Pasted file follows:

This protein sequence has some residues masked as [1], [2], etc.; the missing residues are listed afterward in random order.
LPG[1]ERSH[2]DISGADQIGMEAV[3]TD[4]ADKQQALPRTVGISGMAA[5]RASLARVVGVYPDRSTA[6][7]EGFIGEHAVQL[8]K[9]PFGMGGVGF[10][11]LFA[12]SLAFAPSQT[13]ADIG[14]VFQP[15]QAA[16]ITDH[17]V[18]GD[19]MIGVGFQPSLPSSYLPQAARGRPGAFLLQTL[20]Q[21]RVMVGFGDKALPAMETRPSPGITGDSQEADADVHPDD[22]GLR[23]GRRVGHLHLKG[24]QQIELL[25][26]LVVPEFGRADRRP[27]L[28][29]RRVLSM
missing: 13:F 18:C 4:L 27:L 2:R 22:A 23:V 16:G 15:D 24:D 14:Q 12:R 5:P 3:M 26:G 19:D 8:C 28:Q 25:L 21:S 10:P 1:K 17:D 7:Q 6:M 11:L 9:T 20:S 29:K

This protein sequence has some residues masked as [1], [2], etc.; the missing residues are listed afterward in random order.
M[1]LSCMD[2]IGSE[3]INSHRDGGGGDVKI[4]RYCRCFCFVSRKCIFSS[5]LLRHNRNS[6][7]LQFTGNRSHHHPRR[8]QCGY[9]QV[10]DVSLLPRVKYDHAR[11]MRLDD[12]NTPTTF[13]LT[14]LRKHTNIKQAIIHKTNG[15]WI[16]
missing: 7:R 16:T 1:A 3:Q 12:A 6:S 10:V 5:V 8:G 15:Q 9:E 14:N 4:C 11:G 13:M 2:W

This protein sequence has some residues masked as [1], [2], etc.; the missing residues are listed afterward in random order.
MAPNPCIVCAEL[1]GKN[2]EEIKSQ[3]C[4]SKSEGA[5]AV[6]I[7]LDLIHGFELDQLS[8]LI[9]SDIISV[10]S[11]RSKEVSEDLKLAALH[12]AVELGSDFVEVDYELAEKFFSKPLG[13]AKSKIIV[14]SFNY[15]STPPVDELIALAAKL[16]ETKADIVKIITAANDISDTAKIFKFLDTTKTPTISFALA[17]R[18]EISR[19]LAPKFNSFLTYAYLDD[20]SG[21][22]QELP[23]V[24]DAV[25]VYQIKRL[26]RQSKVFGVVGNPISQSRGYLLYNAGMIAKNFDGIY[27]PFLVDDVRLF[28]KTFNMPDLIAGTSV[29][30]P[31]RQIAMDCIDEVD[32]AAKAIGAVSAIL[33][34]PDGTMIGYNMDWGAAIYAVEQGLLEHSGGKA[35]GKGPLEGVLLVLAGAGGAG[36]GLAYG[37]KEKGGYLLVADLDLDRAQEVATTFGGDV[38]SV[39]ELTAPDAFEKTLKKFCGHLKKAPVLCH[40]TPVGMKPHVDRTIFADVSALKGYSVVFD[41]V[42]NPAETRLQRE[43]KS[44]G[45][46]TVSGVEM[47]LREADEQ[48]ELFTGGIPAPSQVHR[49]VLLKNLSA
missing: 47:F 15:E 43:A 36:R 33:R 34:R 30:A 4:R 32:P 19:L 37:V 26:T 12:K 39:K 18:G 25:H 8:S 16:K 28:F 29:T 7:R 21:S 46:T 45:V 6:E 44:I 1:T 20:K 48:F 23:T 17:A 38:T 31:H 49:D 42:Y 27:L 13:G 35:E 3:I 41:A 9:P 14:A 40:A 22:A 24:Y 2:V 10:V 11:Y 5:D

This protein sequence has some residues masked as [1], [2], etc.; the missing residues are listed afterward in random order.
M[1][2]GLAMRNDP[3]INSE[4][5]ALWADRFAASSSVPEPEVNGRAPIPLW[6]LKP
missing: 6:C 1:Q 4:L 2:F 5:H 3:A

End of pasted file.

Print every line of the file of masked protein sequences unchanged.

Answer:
This protein sequence has some residues masked as [1], [2], etc.; the missing residues are listed afterward in random order.
LPG[1]ERSH[2]DISGADQIGMEAV[3]TD[4]ADKQQALPRTVGISGMAA[5]RASLARVVGVYPDRSTA[6][7]EGFIGEHAVQL[8]K[9]PFGMGGVGF[10][11]LFA[12]SLAFAPSQT[13]ADIG[14]VFQP[15]QAA[16]ITDH[17]V[18]GD[19]MIGVGFQPSLPSSYLPQAARGRPGAFLLQTL[20]Q[21]RVMVGFGDKALPAMETRPSPGITGDSQEADADVHPDD[22]GLR[23]GRRVGHLHLKG[24]QQIELL[25][26]LVVPEFGRADRRP[27]L[28][29]RRVLSM
missing: 13:F 18:C 4:L 27:L 2:R 22:A 23:V 16:G 15:D 24:D 14:Q 12:R 5:P 3:M 26:G 19:D 8:C 28:Q 25:L 21:S 10:P 1:K 17:D 7:Q 6:M 11:L 9:T 20:S 29:K

This protein sequence has some residues masked as [1], [2], etc.; the missing residues are listed afterward in random order.
M[1]LSCMD[2]IGSE[3]INSHRDGGGGDVKI[4]RYCRCFCFVSRKCIFSS[5]LLRHNRNS[6][7]LQFTGNRSHHHPRR[8]QCGY[9]QV[10]DVSLLPRVKYDHAR[11]MRLDD[12]NTPTTF[13]LT[14]LRKHTNIKQAIIHKTNG[15]WI[16]
missing: 7:R 16:T 1:A 3:Q 12:A 6:S 10:V 5:V 8:G 15:Q 9:E 14:N 4:C 11:G 13:M 2:W

This protein sequence has some residues masked as [1], [2], etc.; the missing residues are listed afterward in random order.
MAPNPCIVCAEL[1]GKN[2]EEIKSQ[3]C[4]SKSEGA[5]AV[6]I[7]LDLIHGFELDQLS[8]LI[9]SDIISV[10]S[11]RSKEVSEDLKLAALH[12]AVELGSDFVEVDYELAEKFFSKPLG[13]AKSKIIV[14]SFNY[15]STPPVDELIALAAKL[16]ETKADIVKIITAANDISDTAKIFKFLDTTKTPTISFALA[17]R[18]EISR[19]LAPKFNSFLTYAYLDD[20]SG[21][22]QELP[23]V[24]DAV[25]VYQIKRL[26]RQSKVFGVVGNPISQSRGYLLYNAGMIAKNFDGIY[27]PFLVDDVRLF[28]KTFNMPDLIAGTSV[29][30]P[31]RQIAMDCIDEVD[32]AAKAIGAVSAIL[33][34]PDGTMIGYNMDWGAAIYAVEQGLLEHSGGKA[35]GKGPLEGVLLVLAGAGGAG[36]GLAYG[37]KEKGGYLLVADLDLDRAQEVATTFGGDV[38]SV[39]ELTAPDAFEKTLKKFCGHLKKAPVLCH[40]TPVGMKPHVDRTIFADVSALKGYSVVFD[41]V[42]NPAETRLQRE[43]KS[44]G[45][46]TVSGVEM[47]LREADEQ[48]ELFTGGIPAPSQVHR[49]VLLKNLSA
missing: 47:F 15:E 43:A 36:R 33:R 34:R 30:A 4:R 32:P 19:L 37:V 26:T 12:K 39:K 18:G 25:H 8:S 16:K 28:F 29:T 7:R 21:S 46:T 45:V 6:E 44:I 1:T 20:K 48:F 23:T 17:A 38:T 31:H 49:D 42:Y 27:L 13:G 35:E 3:I 41:A 9:P 14:A 40:A 22:A 24:Y 2:V 10:V 11:Y 5:D

This protein sequence has some residues masked as [1], [2], etc.; the missing residues are listed afterward in random order.
M[1][2]GLAMRNDP[3]INSE[4][5]ALWADRFAASSSVPEPEVNGRAPIPLW[6]LKP
missing: 6:C 1:Q 4:L 2:F 5:H 3:A